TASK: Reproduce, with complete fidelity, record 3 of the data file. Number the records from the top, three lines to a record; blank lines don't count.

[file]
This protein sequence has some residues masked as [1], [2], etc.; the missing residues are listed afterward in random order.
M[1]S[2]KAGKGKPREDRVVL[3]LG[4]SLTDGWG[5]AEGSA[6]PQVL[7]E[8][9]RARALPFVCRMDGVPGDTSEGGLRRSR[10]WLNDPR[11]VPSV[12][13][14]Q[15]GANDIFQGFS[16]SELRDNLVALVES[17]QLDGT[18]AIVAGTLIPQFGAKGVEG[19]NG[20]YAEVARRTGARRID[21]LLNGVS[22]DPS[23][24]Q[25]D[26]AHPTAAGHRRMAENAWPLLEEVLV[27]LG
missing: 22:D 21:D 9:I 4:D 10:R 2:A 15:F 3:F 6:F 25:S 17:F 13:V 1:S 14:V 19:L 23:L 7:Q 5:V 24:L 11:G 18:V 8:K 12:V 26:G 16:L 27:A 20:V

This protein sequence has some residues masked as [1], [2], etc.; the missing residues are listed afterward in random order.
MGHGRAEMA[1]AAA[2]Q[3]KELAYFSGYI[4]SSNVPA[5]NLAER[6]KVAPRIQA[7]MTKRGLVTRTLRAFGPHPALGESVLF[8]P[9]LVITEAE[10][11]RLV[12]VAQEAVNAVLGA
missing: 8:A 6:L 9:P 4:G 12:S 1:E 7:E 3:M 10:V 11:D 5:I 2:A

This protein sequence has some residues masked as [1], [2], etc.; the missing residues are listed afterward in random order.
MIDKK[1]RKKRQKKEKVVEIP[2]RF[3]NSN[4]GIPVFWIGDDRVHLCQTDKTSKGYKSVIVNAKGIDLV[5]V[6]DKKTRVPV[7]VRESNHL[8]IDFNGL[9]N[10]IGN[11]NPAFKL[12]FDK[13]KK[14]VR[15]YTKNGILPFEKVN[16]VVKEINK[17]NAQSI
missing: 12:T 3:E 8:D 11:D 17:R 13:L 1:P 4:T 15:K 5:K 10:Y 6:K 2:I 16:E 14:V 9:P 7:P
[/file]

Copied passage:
This protein sequence has some residues masked as [1], [2], etc.; the missing residues are listed afterward in random order.
MIDKK[1]RKKRQKKEKVVEIP[2]RF[3]NSN[4]GIPVFWIGDDRVHLCQTDKTSKGYKSVIVNAKGIDLV[5]V[6]DKKTRVPV[7]VRESNHL[8]IDFNGL[9]N[10]IGN[11]NPAFKL[12]FDK[13]KK[14]VR[15]YTKNGILPFEKVN[16]VVKEINK[17]NAQSI
missing: 12:T 3:E 8:D 11:D 17:R 13:L 1:P 4:T 15:K 5:K 10:Y 6:K 2:I 16:E 14:V 9:P 7:P